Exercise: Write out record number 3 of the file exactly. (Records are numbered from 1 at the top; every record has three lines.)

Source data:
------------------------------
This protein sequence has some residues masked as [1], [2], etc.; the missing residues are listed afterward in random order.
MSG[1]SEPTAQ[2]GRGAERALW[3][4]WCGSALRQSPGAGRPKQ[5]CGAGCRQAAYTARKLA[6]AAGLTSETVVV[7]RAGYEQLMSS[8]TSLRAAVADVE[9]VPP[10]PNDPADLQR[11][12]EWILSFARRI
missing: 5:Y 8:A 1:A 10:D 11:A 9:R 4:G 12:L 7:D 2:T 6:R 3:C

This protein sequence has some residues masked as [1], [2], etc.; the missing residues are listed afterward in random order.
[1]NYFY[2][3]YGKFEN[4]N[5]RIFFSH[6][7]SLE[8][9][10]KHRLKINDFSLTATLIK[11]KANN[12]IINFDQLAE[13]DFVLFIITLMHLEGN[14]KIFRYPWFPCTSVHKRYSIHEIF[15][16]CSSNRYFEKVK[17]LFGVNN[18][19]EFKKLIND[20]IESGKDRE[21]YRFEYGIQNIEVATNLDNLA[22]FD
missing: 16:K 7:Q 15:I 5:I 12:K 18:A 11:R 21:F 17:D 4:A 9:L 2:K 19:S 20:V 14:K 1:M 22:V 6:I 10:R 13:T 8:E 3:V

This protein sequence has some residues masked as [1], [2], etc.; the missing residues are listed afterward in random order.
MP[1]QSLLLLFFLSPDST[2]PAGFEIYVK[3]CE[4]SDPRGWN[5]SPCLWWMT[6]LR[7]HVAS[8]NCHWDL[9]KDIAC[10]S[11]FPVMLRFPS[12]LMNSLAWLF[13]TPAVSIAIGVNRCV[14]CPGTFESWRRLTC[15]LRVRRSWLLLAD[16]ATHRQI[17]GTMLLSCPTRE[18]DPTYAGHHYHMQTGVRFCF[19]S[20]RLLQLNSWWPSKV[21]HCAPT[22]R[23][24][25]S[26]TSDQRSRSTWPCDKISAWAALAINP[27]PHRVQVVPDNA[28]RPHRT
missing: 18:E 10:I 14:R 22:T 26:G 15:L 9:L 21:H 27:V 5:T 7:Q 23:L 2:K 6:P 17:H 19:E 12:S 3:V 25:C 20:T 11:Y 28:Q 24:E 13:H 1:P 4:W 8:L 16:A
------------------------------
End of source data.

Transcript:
This protein sequence has some residues masked as [1], [2], etc.; the missing residues are listed afterward in random order.
MP[1]QSLLLLFFLSPDST[2]PAGFEIYVK[3]CE[4]SDPRGWN[5]SPCLWWMT[6]LR[7]HVAS[8]NCHWDL[9]KDIAC[10]S[11]FPVMLRFPS[12]LMNSLAWLF[13]TPAVSIAIGVNRCV[14]CPGTFESWRRLTC[15]LRVRRSWLLLAD[16]ATHRQI[17]GTMLLSCPTRE[18]DPTYAGHHYHMQTGVRFCF[19]S[20]RLLQLNSWWPSKV[21]HCAPT[22]R[23][24][25]S[26]TSDQRSRSTWPCDKISAWAALAINP[27]PHRVQVVPDNA[28]RPHRT
missing: 18:E 10:I 14:R 22:T 26:G 15:L 9:L 21:H 27:V 5:T 7:Q 23:L 2:K 6:P 17:H 19:E 12:S 3:V 25:C 20:T 11:Y 28:Q 24:E 13:H 1:P 4:W 8:L 16:A